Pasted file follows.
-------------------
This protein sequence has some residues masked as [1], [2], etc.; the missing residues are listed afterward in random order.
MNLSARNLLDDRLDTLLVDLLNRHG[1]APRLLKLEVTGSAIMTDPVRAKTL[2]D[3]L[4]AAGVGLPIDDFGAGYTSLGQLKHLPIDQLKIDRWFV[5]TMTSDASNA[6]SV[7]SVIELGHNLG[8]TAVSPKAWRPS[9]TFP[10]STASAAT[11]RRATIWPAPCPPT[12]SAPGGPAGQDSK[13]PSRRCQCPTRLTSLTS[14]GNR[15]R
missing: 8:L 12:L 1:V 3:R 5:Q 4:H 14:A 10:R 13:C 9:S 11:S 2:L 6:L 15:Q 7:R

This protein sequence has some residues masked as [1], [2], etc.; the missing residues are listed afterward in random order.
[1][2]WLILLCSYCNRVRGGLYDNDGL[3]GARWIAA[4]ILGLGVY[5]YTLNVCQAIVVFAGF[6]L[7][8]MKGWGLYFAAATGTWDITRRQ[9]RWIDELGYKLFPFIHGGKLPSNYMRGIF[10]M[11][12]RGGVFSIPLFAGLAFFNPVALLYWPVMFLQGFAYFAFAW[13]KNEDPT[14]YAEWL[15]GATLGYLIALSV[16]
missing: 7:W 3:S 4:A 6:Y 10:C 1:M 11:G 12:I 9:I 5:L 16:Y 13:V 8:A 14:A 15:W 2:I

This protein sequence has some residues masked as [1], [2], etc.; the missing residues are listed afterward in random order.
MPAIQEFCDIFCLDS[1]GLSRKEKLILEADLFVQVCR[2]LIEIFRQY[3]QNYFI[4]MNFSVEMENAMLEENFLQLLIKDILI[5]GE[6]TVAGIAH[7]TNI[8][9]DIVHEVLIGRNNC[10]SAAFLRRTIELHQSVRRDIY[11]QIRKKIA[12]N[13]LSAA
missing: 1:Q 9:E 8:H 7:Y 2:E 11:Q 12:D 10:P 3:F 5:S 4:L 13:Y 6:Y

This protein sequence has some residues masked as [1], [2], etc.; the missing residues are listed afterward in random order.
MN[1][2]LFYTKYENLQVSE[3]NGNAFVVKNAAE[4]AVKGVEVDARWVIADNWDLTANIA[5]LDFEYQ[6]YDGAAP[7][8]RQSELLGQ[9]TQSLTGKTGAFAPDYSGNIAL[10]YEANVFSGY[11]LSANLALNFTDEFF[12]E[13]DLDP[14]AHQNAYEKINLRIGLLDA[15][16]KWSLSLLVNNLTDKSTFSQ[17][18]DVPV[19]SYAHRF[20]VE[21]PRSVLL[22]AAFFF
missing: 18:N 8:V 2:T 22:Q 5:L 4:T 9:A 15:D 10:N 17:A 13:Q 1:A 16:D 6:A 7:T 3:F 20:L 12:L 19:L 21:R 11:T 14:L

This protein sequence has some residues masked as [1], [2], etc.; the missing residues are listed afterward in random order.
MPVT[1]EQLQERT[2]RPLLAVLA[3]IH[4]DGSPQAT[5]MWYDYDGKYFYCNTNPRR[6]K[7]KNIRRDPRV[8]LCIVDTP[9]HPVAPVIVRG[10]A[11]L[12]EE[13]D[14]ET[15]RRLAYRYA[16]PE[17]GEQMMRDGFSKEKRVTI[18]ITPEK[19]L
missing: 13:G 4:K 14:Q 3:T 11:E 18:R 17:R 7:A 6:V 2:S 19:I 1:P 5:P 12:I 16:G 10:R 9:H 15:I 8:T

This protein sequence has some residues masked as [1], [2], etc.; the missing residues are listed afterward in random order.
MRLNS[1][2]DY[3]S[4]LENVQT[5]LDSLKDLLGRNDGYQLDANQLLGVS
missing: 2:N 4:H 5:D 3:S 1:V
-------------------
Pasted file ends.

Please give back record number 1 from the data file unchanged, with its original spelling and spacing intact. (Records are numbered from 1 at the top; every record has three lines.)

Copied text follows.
This protein sequence has some residues masked as [1], [2], etc.; the missing residues are listed afterward in random order.
MNLSARNLLDDRLDTLLVDLLNRHG[1]APRLLKLEVTGSAIMTDPVRAKTL[2]D[3]L[4]AAGVGLPIDDFGAGYTSLGQLKHLPIDQLKIDRWFV[5]TMTSDASNA[6]SV[7]SVIELGHNLG[8]TAVSPKAWRPS[9]TFP[10]STASAAT[11]RRATIWPAPCPPT[12]SAPGGPAGQDSK[13]PSRRCQCPTRLTSLTS[14]GNR[15]R
missing: 8:L 12:L 1:V 3:R 5:Q 4:H 14:A 10:R 13:C 9:S 11:S 2:L 6:L 15:Q 7:R